’50+ population to double by 2050′

By then one-third of India's total population would fall in this age group: US census.

Written by Agencies | Washington | Published: May 8, 2012 4:03:09 pm

India’s population aged 50 and over is expected to double by 2050 when nearly one-third of its total population would fall in this age group,according to a US census.

As per 2010 census,19,18,53,000 people in India were of 50 years and above,which made about 16.4 per cent of the total population.

According to the US Census Bureau,this is projected to increase to 20 per cent (26,49,13,000) in 2020 and 24.3 per cent (35,55,96,000) in 2030; 28.5 per cent (44,82,23,000) in 2040 and 32.6 per cent (54,04,24,000) in 2050.

The Bureau in its first-ever report to use data from the Study on Global Ageing and Adult Health (SAGE) said health levels varied greatly among people 50 and older in China,Ghana,India,Mexico,Russia and South Africa,but hypertension and arthritis were the two most common chronic conditions in all six countries.

The wide range of health levels is evident when looking at the prevalence of disability.

The percentage of people 50 and older in SAGE countries reporting a disability ranged from 68 per cent in China to 93 per cent in India,the report said.

According to the report,high levels of risky health behaviours often continued into older ages,particularly for men.

For instance,more than half of older Chinese and Indian men still smoked tobacco and the majority of older Ghanaian,Mexican and Russian men reported daily moderate or heavy alcohol consumption.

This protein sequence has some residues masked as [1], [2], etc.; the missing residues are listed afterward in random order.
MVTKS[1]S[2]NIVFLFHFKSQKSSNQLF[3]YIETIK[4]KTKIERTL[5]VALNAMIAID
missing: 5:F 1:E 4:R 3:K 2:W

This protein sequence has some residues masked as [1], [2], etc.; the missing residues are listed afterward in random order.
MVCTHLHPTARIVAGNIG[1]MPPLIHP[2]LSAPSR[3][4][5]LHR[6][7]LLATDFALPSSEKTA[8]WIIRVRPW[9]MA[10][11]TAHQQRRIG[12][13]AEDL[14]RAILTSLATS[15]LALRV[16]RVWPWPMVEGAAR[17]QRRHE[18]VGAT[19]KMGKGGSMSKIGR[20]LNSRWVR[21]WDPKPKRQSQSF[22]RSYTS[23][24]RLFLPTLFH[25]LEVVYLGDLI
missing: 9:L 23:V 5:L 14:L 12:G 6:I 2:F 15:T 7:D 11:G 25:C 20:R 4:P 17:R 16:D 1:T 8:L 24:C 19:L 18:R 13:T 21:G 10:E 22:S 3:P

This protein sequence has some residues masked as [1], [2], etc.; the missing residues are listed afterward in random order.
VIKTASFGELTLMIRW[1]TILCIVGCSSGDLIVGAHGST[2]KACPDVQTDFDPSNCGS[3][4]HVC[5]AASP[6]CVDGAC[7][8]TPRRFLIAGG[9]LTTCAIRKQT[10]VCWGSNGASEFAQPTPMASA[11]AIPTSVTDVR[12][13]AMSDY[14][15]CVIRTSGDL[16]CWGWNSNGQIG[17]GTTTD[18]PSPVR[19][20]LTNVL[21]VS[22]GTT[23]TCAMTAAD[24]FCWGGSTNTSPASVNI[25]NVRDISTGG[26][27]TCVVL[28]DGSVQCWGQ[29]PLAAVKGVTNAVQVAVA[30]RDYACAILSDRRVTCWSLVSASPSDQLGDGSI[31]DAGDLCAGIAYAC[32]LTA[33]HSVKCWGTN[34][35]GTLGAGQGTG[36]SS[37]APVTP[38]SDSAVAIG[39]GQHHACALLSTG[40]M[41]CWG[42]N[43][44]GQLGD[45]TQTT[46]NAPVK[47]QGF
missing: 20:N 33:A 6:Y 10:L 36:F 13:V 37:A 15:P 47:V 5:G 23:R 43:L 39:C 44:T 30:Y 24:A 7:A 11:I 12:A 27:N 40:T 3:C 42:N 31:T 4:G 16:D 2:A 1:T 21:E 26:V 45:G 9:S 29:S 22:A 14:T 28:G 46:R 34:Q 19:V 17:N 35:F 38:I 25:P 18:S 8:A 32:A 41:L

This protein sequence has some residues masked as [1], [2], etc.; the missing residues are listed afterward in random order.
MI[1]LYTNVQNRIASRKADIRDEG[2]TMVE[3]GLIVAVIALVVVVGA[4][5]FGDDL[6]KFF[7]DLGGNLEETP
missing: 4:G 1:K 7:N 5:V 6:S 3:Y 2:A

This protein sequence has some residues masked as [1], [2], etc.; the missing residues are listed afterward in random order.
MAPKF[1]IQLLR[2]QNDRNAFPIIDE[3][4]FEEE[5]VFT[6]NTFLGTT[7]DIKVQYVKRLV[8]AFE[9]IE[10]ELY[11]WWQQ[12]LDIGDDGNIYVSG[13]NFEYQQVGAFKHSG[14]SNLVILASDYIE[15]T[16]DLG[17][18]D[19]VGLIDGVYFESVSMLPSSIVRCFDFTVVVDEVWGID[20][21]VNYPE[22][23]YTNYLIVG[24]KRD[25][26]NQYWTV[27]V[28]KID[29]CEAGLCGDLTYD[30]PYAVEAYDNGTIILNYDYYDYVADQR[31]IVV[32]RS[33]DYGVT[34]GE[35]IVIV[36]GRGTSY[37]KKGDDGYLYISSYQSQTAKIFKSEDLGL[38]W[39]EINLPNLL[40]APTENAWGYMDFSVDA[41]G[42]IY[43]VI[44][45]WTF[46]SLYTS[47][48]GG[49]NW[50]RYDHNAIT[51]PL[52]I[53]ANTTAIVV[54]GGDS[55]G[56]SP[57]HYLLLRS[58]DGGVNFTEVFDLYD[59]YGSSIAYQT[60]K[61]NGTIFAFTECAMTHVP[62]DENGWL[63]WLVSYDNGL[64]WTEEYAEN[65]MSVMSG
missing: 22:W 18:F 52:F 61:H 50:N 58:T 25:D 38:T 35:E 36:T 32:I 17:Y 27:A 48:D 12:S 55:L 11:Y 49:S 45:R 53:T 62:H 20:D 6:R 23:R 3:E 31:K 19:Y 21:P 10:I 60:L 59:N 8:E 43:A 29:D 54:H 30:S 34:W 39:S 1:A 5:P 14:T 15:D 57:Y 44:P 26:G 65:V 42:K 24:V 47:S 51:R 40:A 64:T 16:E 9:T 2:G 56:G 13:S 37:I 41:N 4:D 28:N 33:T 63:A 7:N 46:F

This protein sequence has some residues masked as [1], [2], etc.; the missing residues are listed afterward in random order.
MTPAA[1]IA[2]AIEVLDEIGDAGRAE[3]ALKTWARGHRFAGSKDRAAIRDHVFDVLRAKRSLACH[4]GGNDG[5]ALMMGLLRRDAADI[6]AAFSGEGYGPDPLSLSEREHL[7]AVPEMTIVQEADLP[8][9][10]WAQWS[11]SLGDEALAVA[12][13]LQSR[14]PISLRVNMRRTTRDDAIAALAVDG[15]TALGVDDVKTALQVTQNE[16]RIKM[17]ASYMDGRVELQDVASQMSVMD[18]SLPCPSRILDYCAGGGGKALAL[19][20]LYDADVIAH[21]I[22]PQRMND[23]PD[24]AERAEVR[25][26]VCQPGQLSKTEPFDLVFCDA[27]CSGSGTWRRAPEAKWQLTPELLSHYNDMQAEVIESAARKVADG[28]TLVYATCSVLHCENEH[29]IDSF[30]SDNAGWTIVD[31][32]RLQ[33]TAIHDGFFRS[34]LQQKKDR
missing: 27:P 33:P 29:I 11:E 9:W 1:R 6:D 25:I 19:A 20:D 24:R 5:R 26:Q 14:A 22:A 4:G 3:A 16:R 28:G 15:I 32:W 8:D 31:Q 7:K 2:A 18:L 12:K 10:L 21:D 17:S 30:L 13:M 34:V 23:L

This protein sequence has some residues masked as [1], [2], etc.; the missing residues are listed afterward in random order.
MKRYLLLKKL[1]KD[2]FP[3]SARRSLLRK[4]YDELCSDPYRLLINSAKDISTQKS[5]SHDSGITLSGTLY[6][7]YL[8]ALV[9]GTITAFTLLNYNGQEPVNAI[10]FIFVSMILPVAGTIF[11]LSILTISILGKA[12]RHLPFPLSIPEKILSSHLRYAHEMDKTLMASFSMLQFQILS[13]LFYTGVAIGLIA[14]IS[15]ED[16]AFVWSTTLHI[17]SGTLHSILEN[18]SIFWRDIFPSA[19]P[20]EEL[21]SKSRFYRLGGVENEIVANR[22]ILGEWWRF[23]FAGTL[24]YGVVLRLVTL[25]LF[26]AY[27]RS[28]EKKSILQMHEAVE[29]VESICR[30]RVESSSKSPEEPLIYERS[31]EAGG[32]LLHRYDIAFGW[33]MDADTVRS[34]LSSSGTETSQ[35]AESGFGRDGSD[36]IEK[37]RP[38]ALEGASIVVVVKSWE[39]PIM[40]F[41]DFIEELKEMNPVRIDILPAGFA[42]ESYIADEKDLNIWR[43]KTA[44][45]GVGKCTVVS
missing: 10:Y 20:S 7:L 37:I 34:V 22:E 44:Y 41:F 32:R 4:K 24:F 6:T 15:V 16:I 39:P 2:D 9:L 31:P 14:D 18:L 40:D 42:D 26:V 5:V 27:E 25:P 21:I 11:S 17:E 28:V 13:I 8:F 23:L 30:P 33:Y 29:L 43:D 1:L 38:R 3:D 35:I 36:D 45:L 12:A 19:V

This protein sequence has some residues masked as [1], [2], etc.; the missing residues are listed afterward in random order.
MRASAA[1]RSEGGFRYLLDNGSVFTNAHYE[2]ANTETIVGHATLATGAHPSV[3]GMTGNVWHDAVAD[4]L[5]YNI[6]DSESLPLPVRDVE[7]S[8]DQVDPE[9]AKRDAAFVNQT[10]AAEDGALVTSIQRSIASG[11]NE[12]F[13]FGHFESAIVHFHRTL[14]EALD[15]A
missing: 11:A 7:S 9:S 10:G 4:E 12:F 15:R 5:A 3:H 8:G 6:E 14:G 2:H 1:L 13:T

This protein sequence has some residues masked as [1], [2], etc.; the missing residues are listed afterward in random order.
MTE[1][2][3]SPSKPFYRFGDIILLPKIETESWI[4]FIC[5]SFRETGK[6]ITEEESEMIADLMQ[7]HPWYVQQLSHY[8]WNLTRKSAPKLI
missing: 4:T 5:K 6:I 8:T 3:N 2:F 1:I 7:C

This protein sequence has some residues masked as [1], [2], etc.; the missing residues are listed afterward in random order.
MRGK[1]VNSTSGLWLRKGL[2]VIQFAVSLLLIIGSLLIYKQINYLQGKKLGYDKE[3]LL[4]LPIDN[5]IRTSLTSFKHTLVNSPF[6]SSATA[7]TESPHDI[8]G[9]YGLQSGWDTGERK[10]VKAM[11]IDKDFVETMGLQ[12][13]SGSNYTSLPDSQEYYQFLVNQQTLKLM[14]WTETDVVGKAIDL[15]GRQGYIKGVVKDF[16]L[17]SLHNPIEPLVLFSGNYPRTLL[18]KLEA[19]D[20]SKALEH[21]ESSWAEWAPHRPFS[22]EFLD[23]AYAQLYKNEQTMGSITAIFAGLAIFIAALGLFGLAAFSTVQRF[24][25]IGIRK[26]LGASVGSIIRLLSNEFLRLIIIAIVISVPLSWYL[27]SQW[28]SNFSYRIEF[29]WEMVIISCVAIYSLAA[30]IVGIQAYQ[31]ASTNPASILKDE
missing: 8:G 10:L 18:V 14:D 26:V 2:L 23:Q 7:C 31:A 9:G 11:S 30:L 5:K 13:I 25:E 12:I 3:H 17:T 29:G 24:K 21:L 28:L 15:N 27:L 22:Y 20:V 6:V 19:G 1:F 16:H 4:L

However,there were signs of lifestyle changes toward healthier behaviour: more older Ghanaian men had given up smoking than were still smoking,and about the same percentages of current smokers and past smokers were recorded for Mexican men.

The report said two notably different patterns of health care payment emerged from the SAGE statistics – in Mexico,Russia and South Africa,health care to a large extent was free; in contrast,in China,Ghana and India,the bulk of the cost of medical care was borne by the patients themselves or their families.

“Most older Indians had insufficient fruit and vegetable intake,and older South Africans had low levels of physical activity,” it said.

Commissioned by the National Institute on Aging (NIA) of the National Institutes of Health,the report — Shades of Gray: A Cross-Country Study of Health and Well-Being of the Older Populations in SAGE Countries,2007-2010 — examines the health status and access to health care among older populations in the aforementioned six low- to middle-income countries,which are each among the world’s 50 most populous.

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